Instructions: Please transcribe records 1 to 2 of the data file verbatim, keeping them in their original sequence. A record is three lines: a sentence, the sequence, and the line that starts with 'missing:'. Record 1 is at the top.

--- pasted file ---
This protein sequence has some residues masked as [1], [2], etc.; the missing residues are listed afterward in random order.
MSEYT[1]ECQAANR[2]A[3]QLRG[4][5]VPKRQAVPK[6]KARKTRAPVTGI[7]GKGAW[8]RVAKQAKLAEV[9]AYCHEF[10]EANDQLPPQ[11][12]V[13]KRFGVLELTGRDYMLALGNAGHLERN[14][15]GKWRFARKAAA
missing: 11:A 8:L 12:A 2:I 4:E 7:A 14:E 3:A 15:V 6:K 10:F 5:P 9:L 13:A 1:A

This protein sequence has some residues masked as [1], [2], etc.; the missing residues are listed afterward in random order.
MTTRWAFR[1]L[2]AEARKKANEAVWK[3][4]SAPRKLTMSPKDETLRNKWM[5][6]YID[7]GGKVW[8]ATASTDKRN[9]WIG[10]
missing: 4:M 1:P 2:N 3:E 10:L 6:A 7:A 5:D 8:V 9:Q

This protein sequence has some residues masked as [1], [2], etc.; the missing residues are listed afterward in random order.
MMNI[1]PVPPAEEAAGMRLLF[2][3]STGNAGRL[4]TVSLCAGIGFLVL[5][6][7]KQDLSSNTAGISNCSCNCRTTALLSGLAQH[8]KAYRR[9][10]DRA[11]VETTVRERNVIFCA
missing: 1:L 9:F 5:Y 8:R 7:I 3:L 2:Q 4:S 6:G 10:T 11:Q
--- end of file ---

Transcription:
This protein sequence has some residues masked as [1], [2], etc.; the missing residues are listed afterward in random order.
MSEYT[1]ECQAANR[2]A[3]QLRG[4][5]VPKRQAVPK[6]KARKTRAPVTGI[7]GKGAW[8]RVAKQAKLAEV[9]AYCHEF[10]EANDQLPPQ[11][12]V[13]KRFGVLELTGRDYMLALGNAGHLERN[14][15]GKWRFARKAAA
missing: 11:A 8:L 12:A 2:I 4:E 7:A 14:E 3:A 15:V 6:K 10:F 5:P 9:L 13:A 1:A

This protein sequence has some residues masked as [1], [2], etc.; the missing residues are listed afterward in random order.
MTTRWAFR[1]L[2]AEARKKANEAVWK[3][4]SAPRKLTMSPKDETLRNKWM[5][6]YID[7]GGKVW[8]ATASTDKRN[9]WIG[10]
missing: 4:M 1:P 2:N 3:E 10:L 6:A 7:A 5:D 8:V 9:Q